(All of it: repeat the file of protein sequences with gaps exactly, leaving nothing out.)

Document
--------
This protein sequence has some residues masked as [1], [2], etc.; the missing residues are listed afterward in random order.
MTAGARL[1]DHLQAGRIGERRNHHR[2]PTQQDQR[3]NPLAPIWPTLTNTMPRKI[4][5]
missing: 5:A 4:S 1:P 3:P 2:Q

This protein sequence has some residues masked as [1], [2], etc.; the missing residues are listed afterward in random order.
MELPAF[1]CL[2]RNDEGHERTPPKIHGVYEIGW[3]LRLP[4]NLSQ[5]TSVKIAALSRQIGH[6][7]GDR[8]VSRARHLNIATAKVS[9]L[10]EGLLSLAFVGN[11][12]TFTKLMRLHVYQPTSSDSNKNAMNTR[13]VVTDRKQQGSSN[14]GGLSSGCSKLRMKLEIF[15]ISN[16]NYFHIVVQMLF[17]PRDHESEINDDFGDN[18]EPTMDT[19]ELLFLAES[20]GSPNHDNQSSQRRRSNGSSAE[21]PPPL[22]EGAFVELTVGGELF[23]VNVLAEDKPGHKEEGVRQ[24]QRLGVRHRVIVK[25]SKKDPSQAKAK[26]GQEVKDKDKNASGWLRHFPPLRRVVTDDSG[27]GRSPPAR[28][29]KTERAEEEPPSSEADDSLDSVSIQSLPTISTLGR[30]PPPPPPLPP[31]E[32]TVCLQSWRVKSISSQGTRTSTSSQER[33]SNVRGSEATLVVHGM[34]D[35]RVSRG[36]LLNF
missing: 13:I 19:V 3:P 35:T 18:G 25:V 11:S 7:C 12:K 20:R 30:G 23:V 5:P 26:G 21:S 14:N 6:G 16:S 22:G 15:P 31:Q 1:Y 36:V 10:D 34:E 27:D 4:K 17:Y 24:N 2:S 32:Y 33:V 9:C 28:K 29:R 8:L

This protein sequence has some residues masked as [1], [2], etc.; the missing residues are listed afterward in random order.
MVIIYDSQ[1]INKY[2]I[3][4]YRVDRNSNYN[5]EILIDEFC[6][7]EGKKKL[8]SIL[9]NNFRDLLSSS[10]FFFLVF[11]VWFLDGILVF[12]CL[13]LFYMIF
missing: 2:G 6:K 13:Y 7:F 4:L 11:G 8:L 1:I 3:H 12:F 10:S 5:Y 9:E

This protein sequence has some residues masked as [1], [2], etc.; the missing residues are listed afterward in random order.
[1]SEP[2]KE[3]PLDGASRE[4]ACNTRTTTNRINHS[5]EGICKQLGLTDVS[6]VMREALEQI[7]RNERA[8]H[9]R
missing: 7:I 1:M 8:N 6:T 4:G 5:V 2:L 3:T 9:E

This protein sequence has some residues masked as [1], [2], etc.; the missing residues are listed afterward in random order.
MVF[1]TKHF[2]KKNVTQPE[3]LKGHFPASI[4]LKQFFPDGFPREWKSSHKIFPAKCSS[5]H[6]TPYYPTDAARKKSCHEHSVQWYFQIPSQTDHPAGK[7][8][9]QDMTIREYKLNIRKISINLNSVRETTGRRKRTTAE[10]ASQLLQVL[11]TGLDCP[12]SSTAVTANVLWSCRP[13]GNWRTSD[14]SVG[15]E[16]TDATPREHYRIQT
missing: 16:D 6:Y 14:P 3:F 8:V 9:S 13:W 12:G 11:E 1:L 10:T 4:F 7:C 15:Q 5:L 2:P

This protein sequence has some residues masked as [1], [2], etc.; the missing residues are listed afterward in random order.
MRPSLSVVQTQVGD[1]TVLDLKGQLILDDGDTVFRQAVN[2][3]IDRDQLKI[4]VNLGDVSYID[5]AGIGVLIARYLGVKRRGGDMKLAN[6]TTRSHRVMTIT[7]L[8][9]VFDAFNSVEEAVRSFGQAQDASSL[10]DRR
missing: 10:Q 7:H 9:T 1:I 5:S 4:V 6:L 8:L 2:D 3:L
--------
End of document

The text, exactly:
This protein sequence has some residues masked as [1], [2], etc.; the missing residues are listed afterward in random order.
MTAGARL[1]DHLQAGRIGERRNHHR[2]PTQQDQR[3]NPLAPIWPTLTNTMPRKI[4][5]
missing: 5:A 4:S 1:P 3:P 2:Q

This protein sequence has some residues masked as [1], [2], etc.; the missing residues are listed afterward in random order.
MELPAF[1]CL[2]RNDEGHERTPPKIHGVYEIGW[3]LRLP[4]NLSQ[5]TSVKIAALSRQIGH[6][7]GDR[8]VSRARHLNIATAKVS[9]L[10]EGLLSLAFVGN[11][12]TFTKLMRLHVYQPTSSDSNKNAMNTR[13]VVTDRKQQGSSN[14]GGLSSGCSKLRMKLEIF[15]ISN[16]NYFHIVVQMLF[17]PRDHESEINDDFGDN[18]EPTMDT[19]ELLFLAES[20]GSPNHDNQSSQRRRSNGSSAE[21]PPPL[22]EGAFVELTVGGELF[23]VNVLAEDKPGHKEEGVRQ[24]QRLGVRHRVIVK[25]SKKDPSQAKAK[26]GQEVKDKDKNASGWLRHFPPLRRVVTDDSG[27]GRSPPAR[28][29]KTERAEEEPPSSEADDSLDSVSIQSLPTISTLGR[30]PPPPPPLPP[31]E[32]TVCLQSWRVKSISSQGTRTSTSSQER[33]SNVRGSEATLVVHGM[34]D[35]RVSRG[36]LLNF
missing: 13:I 19:V 3:P 35:T 18:G 25:V 11:S 7:C 12:K 20:R 30:G 23:V 5:P 26:G 21:S 14:N 6:G 16:S 22:G 15:P 31:Q 1:Y 36:V 10:D 34:E 27:D 4:K 17:Y 24:N 2:S 32:Y 33:V 9:C 28:K 29:R 8:L

This protein sequence has some residues masked as [1], [2], etc.; the missing residues are listed afterward in random order.
MVIIYDSQ[1]INKY[2]I[3][4]YRVDRNSNYN[5]EILIDEFC[6][7]EGKKKL[8]SIL[9]NNFRDLLSSS[10]FFFLVF[11]VWFLDGILVF[12]CL[13]LFYMIF
missing: 2:G 6:K 13:Y 7:F 4:L 11:G 8:L 1:I 3:H 12:F 10:S 5:Y 9:E

This protein sequence has some residues masked as [1], [2], etc.; the missing residues are listed afterward in random order.
[1]SEP[2]KE[3]PLDGASRE[4]ACNTRTTTNRINHS[5]EGICKQLGLTDVS[6]VMREALEQI[7]RNERA[8]H[9]R
missing: 7:I 1:M 8:N 6:T 4:G 5:V 2:L 3:T 9:E

This protein sequence has some residues masked as [1], [2], etc.; the missing residues are listed afterward in random order.
MVF[1]TKHF[2]KKNVTQPE[3]LKGHFPASI[4]LKQFFPDGFPREWKSSHKIFPAKCSS[5]H[6]TPYYPTDAARKKSCHEHSVQWYFQIPSQTDHPAGK[7][8][9]QDMTIREYKLNIRKISINLNSVRETTGRRKRTTAE[10]ASQLLQVL[11]TGLDCP[12]SSTAVTANVLWSCRP[13]GNWRTSD[14]SVG[15]E[16]TDATPREHYRIQT
missing: 16:D 6:Y 14:P 3:F 8:V 9:S 13:W 12:G 11:E 1:L 10:T 4:F 7:C 15:Q 5:L 2:P

This protein sequence has some residues masked as [1], [2], etc.; the missing residues are listed afterward in random order.
MRPSLSVVQTQVGD[1]TVLDLKGQLILDDGDTVFRQAVN[2][3]IDRDQLKI[4]VNLGDVSYID[5]AGIGVLIARYLGVKRRGGDMKLAN[6]TTRSHRVMTIT[7]L[8][9]VFDAFNSVEEAVRSFGQAQDASSL[10]DRR
missing: 10:Q 7:H 9:T 1:I 5:S 4:V 6:L 8:L 2:D 3:L